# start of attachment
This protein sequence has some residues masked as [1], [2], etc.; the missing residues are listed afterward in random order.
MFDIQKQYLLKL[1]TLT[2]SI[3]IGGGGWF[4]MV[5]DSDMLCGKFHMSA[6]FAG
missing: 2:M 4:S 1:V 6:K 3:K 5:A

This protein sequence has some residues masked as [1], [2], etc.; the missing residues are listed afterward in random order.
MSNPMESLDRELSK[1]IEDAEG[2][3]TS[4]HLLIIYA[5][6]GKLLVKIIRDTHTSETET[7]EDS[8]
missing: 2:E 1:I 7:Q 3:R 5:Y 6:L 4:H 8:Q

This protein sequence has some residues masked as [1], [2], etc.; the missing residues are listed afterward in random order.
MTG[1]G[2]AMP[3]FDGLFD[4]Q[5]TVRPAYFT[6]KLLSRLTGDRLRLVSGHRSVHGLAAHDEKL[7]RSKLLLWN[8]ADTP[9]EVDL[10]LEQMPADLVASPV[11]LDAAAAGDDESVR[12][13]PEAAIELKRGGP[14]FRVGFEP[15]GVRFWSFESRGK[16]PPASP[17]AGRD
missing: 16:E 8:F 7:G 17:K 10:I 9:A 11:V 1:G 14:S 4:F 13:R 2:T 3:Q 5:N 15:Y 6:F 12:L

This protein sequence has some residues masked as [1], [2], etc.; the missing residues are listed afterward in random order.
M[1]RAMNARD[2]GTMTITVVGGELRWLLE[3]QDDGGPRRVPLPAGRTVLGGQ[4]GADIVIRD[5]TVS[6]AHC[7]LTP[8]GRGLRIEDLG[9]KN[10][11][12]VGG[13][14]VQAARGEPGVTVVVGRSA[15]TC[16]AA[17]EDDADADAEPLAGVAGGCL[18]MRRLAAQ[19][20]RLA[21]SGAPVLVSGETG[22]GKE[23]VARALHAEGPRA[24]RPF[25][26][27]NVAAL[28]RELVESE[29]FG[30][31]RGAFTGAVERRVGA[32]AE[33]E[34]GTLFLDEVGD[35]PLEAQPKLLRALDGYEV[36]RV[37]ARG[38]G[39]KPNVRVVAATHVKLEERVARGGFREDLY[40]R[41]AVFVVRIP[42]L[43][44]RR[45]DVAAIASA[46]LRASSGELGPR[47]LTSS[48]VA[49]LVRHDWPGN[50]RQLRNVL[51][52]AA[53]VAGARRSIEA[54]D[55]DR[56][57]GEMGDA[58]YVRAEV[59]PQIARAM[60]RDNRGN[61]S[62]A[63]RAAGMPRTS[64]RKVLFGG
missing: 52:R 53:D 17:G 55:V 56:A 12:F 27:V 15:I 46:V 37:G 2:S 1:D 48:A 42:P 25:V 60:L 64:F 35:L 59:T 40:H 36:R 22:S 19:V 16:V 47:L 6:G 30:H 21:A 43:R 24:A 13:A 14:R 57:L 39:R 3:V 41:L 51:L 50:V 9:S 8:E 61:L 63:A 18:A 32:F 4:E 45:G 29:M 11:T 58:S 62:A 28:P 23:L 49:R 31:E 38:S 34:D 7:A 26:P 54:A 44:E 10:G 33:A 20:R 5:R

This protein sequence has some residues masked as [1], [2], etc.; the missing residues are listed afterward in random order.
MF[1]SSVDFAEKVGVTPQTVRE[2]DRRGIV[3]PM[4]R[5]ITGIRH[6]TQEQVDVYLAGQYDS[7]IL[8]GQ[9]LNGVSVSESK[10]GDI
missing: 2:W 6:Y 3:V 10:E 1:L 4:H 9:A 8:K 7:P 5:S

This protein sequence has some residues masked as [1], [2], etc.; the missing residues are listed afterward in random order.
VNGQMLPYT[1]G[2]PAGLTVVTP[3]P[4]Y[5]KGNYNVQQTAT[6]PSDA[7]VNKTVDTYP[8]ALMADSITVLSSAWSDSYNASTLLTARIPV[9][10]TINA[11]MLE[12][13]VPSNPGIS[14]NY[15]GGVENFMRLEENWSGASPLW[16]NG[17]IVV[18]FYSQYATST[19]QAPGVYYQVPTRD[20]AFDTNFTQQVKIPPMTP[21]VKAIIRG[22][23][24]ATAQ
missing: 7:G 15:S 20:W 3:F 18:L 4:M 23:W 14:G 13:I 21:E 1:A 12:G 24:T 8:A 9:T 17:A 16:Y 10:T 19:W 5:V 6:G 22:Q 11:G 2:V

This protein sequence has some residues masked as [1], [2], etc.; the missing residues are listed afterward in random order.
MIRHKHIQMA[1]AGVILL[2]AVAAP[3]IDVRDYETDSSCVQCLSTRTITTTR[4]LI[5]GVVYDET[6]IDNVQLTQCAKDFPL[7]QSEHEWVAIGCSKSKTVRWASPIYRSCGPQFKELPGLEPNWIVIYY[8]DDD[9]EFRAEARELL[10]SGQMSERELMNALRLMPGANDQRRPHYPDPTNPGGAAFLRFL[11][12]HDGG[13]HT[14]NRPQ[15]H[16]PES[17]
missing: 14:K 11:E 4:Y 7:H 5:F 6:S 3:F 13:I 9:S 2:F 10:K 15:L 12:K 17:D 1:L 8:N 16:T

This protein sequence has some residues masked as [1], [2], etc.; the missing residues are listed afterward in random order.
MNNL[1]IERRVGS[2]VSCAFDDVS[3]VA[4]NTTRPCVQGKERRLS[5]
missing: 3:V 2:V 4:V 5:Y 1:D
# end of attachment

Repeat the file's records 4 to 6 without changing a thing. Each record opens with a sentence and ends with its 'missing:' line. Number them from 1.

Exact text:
This protein sequence has some residues masked as [1], [2], etc.; the missing residues are listed afterward in random order.
M[1]RAMNARD[2]GTMTITVVGGELRWLLE[3]QDDGGPRRVPLPAGRTVLGGQ[4]GADIVIRD[5]TVS[6]AHC[7]LTP[8]GRGLRIEDLG[9]KN[10][11][12]VGG[13][14]VQAARGEPGVTVVVGRSA[15]TC[16]AA[17]EDDADADAEPLAGVAGGCL[18]MRRLAAQ[19][20]RLA[21]SGAPVLVSGETG[22]GKE[23]VARALHAEGPRA[24]RPF[25][26][27]NVAAL[28]RELVESE[29]FG[30][31]RGAFTGAVERRVGA[32]AE[33]E[34]GTLFLDEVGD[35]PLEAQPKLLRALDGYEV[36]RV[37]ARG[38]G[39]KPNVRVVAATHVKLEERVARGGFREDLY[40]R[41]AVFVVRIP[42]L[43][44]RR[45]DVAAIASA[46]LRASSGELGPR[47]LTSS[48]VA[49]LVRHDWPGN[50]RQLRNVL[51][52]AA[53]VAGARRSIEA[54]D[55]DR[56][57]GEMGDA[58]YVRAEV[59]PQIARAM[60]RDNRGN[61]S[62]A[63]RAAGMPRTS[64]RKVLFGG
missing: 52:R 53:D 17:G 55:V 56:A 12:F 27:V 15:I 46:V 37:G 2:S 1:D 48:A 42:P 25:V 60:L 64:F 35:L 59:T 40:H 36:R 22:S 19:V 16:V 47:L 6:G 30:H 21:A 43:R 24:A 13:A 14:R 57:L 39:R 3:V 41:L 51:L 50:V 9:S 8:E 61:L 63:A 18:A 32:F 4:E 45:G 29:M 11:T 58:S 62:A 28:P 23:L 49:R 31:E 38:S 34:D 7:A 26:P 54:A 44:E 10:G 33:A 20:R 5:R

This protein sequence has some residues masked as [1], [2], etc.; the missing residues are listed afterward in random order.
MF[1]SSVDFAEKVGVTPQTVRE[2]DRRGIV[3]PM[4]R[5]ITGIRH[6]TQEQVDVYLAGQYDS[7]IL[8]GQ[9]LNGVSVSESK[10]GDI
missing: 2:W 6:Y 3:V 10:E 1:L 4:H 9:A 8:K 7:P 5:S

This protein sequence has some residues masked as [1], [2], etc.; the missing residues are listed afterward in random order.
VNGQMLPYT[1]G[2]PAGLTVVTP[3]P[4]Y[5]KGNYNVQQTAT[6]PSDA[7]VNKTVDTYP[8]ALMADSITVLSSAWSDSYNASTLLTARIPV[9][10]TINA[11]MLE[12][13]VPSNPGIS[14]NY[15]GGVENFMRLEENWSGASPLW[16]NG[17]IVV[18]FYSQYATST[19]QAPGVYYQVPTRD[20]AFDTNFTQQVKIPPMTP[21]VKAIIRG[22][23][24]ATAQ
missing: 7:G 15:S 20:W 3:F 18:L 4:M 23:W 14:G 13:I 21:E 1:A 12:G 24:T 8:A 9:T 17:A 16:Y 10:T 19:W 5:V 6:G 22:Q 11:G 2:V